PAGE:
Wednesday, June 22, 2005

Long Winter may be Over for Nuclear Industry

The President may not be able to pronounce the name of the power, but the Nuclear Industry is poised for a rebound during his second term:

Along the streets of this economically depressed farming town, optimism is running high that a proposed nuclear power plant could bring in new jobs, give a boost to local retailers and increase taxes for schools.

The U.S. has not started a reactor project for 29 years, but President Bush is calling for a new era of nuclear power, saying it would reduce air pollution and dependence on foreign energy. If new reactors are built, the first could go into Clinton or two other possible sites nationwide.

"It is the best option for power," says Stan Winterroth, a high school shop teacher in Clinton. "I don't agree with President Bush on anything else, but I think he is right on the issue of nuclear power."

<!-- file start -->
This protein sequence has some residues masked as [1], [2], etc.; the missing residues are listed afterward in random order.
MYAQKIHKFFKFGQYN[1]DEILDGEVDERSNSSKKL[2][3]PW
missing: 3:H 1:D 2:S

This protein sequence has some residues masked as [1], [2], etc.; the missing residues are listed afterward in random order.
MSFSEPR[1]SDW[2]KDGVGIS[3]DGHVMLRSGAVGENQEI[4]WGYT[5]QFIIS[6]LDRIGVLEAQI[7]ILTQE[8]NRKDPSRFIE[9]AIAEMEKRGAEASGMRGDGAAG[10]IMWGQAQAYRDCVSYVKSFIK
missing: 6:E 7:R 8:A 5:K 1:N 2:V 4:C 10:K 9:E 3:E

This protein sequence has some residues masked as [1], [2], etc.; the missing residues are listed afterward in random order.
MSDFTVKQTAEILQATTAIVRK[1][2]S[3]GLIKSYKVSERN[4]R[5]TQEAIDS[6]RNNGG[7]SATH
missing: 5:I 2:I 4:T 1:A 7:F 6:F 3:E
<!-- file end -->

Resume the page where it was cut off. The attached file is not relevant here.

To promote his program, Bush is to visit Calvert Cliffs Nuclear Power Plant in Maryland today. It will be the first time a president has stepped inside a nuclear plant since Jimmy Carter rushed to Three Mile Island in 1979 to calm public fears just after the reactor's partial meltdown, industry officials say.

The Senate, meanwhile, is preparing subsidies and incentives for utilities to build nuclear plants. The nuclear industry has poured hundreds of millions of dollars into new technology in recent years. And the Nuclear Regulatory Commission has hired scores of engineers to accommodate an atomic renaissance.